Before we take a look a some specific performance-related parameters, it’s important to caveat this next section by acknowledging Omobamidele’s lower number of appearances and a difference in playing level (i.e. Premier League and Championship) when compared to some of his Irish compatriots. However, the following statistics provide a insight into what Ireland fans can expect from the young centre-back.
Defensively, Omobamidele stands above the rest in terms of perecentage of tackles won when his numbers are placed alongside Ireland’s Premier League and Championship centre-backs. During the course of his nine appearances at the end of season, the Norwich City defender won all of his attempted tackles (100%) with the next highest being Burnley’s Kevin Long with 85%.
Another important trait that every defenders needs to have in their armoury is the ability to win duels with opposition players, whether it is on the ground or in the air. Omobamidele again tops the charts, scoring an overall percentage of 73%, ten above the second highest (Alex Pearce with 63%) (see graph above). It is certainly evident from the clip above from the Preston game that he is strong in the air. Of course these statistics are relative to the environment that each player is competing in and how well their respective clubs are doing. But take no credit away from Omobamidele who certainly left a stamp on the Championship as Norwich bowed out as champions.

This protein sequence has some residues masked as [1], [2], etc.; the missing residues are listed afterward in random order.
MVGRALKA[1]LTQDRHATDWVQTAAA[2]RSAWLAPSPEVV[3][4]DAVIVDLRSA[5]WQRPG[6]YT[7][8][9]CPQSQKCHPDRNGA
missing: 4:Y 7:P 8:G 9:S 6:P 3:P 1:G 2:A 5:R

What about going forward? It is well known now that Ireland boss Stephen Kenny is attempting to change the style of play of the national team, adapting a more possession-based system rather than the more direct approach taken by previous managers. Having access to players to implement this style is another matter, but one of the more important aspects of this particular system is the ability to start attacks from the back and for that you need a good ball-playing centre-half (or two would be even better). Dara O’Shea has shown glimpses of it in previous Ireland games as well as on a more regular basis for West Brom while John Egan also has it in his locker.
Omobamidele completed a total of 436 passes from the 487 (90%) that he attempted during his stint in the starting eleven. Once more he comes out on top, this time when pass completion rate is under the spotlight. John Egan and Ciaran Clark are next in line but remain adrift of Omobamidele at the top (see graph above).